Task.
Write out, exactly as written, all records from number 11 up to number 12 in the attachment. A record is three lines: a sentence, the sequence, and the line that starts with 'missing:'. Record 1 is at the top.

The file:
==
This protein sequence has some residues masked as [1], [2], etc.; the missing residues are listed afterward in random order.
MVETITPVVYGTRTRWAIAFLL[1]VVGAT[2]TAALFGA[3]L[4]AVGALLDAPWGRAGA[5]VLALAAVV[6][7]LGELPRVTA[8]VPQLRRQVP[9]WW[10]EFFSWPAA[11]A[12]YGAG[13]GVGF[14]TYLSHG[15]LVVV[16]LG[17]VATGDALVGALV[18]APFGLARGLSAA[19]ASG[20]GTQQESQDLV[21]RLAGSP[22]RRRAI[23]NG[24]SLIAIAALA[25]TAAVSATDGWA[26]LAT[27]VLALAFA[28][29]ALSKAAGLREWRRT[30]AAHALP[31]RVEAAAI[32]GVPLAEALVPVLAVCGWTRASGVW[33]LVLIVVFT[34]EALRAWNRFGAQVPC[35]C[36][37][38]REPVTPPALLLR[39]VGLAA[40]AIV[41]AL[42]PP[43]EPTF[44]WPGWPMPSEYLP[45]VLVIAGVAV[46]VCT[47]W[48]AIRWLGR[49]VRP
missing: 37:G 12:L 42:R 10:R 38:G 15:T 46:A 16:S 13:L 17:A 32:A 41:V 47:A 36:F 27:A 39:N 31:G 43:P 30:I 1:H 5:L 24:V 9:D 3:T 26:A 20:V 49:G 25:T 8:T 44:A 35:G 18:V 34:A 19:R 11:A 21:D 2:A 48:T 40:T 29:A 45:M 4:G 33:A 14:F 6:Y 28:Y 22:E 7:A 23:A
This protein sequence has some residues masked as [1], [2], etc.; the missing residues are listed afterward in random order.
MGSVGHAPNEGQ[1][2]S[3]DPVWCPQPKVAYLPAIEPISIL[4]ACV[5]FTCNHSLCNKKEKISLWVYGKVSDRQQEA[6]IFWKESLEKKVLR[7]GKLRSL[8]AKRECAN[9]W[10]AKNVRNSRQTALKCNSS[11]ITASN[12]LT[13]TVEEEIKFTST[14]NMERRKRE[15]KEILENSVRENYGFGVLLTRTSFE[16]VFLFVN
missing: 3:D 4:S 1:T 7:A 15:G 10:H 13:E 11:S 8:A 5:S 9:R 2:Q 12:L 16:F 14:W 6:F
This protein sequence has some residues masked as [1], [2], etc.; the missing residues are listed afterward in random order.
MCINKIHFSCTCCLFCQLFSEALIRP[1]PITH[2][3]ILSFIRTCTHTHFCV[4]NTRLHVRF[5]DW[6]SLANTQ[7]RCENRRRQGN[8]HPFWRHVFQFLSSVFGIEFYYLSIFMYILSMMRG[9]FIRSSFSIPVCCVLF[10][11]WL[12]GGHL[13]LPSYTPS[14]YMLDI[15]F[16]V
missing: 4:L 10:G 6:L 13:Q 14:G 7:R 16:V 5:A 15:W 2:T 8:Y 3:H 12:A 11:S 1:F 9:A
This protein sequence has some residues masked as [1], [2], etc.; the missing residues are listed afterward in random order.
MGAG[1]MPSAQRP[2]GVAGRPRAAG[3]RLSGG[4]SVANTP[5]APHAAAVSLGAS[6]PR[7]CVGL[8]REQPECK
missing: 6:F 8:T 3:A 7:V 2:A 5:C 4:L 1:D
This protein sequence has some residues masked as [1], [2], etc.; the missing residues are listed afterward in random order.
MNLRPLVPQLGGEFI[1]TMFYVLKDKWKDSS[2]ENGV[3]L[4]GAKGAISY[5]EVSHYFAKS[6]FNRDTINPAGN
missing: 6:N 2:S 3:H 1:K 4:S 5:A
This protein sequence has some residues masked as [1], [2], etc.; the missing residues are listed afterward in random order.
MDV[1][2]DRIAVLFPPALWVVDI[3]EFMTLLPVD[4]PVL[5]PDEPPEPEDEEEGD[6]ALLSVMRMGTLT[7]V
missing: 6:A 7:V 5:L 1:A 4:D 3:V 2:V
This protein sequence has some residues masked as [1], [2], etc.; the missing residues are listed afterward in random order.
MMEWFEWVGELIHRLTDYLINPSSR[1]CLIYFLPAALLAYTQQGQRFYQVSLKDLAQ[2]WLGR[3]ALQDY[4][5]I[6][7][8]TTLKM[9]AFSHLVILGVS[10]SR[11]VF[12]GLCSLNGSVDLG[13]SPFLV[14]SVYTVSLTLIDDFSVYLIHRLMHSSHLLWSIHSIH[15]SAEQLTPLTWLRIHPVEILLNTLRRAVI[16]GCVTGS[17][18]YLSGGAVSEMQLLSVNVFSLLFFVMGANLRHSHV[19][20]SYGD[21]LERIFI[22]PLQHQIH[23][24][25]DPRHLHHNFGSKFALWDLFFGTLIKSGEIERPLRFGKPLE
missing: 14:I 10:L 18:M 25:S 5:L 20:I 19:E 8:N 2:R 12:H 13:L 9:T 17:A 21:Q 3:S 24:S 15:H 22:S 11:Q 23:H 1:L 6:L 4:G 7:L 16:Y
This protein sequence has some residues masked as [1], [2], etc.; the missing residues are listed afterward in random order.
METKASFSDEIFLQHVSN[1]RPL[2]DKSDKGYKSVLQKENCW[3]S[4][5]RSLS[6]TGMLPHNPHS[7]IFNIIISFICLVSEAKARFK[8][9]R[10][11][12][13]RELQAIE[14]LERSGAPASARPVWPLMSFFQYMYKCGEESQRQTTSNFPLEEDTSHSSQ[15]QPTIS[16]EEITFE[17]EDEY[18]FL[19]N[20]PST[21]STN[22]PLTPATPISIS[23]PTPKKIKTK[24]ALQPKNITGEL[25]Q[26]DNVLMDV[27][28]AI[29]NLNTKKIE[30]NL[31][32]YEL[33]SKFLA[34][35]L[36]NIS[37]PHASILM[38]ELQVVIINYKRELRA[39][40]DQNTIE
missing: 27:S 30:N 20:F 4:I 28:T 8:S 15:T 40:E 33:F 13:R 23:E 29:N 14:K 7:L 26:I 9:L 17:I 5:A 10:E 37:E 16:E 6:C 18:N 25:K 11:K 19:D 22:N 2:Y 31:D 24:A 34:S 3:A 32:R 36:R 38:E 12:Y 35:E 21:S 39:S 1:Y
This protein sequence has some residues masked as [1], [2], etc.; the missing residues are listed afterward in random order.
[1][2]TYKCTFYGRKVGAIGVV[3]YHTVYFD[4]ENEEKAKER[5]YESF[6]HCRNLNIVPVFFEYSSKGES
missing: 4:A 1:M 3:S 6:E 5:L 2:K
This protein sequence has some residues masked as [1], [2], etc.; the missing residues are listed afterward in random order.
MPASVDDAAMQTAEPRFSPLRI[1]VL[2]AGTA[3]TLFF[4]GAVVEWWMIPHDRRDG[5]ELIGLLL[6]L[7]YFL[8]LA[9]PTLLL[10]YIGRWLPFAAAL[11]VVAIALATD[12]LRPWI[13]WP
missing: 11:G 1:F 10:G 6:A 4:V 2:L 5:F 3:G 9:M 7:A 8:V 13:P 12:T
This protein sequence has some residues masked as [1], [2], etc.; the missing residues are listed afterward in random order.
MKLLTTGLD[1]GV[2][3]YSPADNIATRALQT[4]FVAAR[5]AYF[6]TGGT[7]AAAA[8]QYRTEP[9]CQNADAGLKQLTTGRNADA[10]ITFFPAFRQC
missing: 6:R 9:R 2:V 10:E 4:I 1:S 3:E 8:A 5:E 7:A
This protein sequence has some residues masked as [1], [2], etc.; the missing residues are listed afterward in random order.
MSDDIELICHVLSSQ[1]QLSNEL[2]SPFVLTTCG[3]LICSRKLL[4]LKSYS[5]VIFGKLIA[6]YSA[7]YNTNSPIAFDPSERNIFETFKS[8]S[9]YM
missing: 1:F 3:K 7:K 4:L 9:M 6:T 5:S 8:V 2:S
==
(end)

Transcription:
This protein sequence has some residues masked as [1], [2], etc.; the missing residues are listed afterward in random order.
MKLLTTGLD[1]GV[2][3]YSPADNIATRALQT[4]FVAAR[5]AYF[6]TGGT[7]AAAA[8]QYRTEP[9]CQNADAGLKQLTTGRNADA[10]ITFFPAFRQC
missing: 6:R 9:R 2:V 10:E 4:I 1:S 3:E 8:A 5:E 7:A
This protein sequence has some residues masked as [1], [2], etc.; the missing residues are listed afterward in random order.
MSDDIELICHVLSSQ[1]QLSNEL[2]SPFVLTTCG[3]LICSRKLL[4]LKSYS[5]VIFGKLIA[6]YSA[7]YNTNSPIAFDPSERNIFETFKS[8]S[9]YM
missing: 1:F 3:K 7:K 4:L 9:M 6:T 5:S 8:V 2:S